Wilma Cruise Earthworks/ClayBodies (2003) | Art.co.za | Art in South Africa
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Earthworks/ClayBodies (2003)

“In the 'Claybody' series …we are presented with bodies that are hunched and armless, ones that appear to be shivering and are, not only physically but also psychologically, turned in on themselves. Jagged marks scored across the figures defy an understanding of the skin as a definitive boundary for the body: what appear to be slashes or wounds to skin and flesh create a sense that these figures are ruptured. The title of each of these works - 'Claybody' - is itself suggestive of the body in a condition of susceptibility, of flesh that is violable and permeable.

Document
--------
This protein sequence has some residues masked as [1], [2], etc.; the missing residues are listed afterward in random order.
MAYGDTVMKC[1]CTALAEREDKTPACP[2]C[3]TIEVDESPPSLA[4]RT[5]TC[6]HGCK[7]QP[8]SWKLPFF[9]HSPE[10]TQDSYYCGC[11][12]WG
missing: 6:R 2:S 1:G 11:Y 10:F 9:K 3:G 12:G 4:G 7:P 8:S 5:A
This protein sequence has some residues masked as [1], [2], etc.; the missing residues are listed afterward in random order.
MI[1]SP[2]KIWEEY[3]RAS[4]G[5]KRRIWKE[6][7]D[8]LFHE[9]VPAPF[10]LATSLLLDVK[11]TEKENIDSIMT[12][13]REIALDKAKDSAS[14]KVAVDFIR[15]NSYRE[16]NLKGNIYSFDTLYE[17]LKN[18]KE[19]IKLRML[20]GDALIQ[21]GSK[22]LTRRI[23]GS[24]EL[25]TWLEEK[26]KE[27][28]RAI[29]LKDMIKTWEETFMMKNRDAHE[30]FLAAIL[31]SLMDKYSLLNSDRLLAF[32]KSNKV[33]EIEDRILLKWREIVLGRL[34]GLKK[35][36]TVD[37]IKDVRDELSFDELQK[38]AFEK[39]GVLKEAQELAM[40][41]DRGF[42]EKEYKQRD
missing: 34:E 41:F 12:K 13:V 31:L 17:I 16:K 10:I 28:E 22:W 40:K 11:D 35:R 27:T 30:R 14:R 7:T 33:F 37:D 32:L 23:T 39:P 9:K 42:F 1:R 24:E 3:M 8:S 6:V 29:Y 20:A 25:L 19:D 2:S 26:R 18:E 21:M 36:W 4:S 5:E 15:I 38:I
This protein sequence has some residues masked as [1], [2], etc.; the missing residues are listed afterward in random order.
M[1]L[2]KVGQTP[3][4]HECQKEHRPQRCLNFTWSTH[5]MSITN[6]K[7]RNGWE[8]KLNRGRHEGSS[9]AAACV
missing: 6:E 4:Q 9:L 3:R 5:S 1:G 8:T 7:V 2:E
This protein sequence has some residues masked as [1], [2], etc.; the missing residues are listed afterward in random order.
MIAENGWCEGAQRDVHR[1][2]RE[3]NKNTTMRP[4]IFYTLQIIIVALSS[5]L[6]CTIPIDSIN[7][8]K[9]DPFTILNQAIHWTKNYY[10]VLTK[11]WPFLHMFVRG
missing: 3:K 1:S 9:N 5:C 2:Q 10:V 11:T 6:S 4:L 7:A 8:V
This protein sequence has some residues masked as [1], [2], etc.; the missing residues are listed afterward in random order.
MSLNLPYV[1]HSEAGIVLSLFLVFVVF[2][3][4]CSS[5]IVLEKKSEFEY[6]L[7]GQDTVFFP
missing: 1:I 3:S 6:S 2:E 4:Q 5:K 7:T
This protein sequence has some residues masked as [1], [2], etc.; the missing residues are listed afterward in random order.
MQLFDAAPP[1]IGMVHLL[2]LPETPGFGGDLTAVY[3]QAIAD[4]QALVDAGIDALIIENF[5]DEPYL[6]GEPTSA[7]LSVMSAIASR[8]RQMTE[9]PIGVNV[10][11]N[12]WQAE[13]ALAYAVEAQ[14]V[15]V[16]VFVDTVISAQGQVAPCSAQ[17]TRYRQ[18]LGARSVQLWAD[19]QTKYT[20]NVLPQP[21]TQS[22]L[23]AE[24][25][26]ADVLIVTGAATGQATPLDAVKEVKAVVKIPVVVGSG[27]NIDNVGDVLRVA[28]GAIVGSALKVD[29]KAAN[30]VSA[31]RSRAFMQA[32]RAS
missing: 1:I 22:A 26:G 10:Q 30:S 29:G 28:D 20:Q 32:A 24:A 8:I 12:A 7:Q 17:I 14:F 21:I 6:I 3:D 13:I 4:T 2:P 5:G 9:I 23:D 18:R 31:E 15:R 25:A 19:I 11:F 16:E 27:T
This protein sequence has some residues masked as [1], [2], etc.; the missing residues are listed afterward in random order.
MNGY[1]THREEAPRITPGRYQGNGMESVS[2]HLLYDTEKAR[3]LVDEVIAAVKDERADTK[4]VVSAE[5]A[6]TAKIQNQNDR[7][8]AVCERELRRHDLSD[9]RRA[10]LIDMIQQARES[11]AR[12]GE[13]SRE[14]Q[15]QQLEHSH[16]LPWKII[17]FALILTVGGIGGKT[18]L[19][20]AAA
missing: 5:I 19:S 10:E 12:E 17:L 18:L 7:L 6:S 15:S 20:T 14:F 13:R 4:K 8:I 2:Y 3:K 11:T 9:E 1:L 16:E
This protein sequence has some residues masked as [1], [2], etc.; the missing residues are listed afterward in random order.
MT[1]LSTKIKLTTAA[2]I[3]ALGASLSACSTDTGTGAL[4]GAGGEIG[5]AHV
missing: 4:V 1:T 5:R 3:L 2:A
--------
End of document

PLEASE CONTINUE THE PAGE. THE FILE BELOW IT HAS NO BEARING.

The imagery in the 'Claybody' series was informed by the artist's concern with her medium and its implied meanings. While they are made of clay, the sculptures in the 'Claybody' series simultaneously represent clay that has been smeared over the body. …this use of a material to represent itself, as it were, allows Cruise to offer an ironical comment on the Modernist notion of 'truth to materials' - a concept that she has defied continuously since she first began working in clay in the 1970s. Commonly associated with the production of small-scale ceramics for domestic use, objects made through clay are not only frequently dismissed as 'craft' rather than 'art', as 'pottery' rather than 'sculpture', or as 'utilitarian' rather than 'aesthetic', but they are also often identified disparagingly with an aesthetic consciousness that is 'feminine' rather than 'masculine'. …By using clay to represent clay in the 'Claybody' series, Cruise might well argue that she is in fact being utterly 'true' to her medium - even if, as it happens, this gesture manifests itself via large-scale sculptures” (from Initiating in between-ness: Wilma Cruise's claybody sculptures by Brenda Schmahmann: in Earthworks/Claybodies, 2003. (A catalogue produced for the exhibition at the Pretoria Art Museum.)


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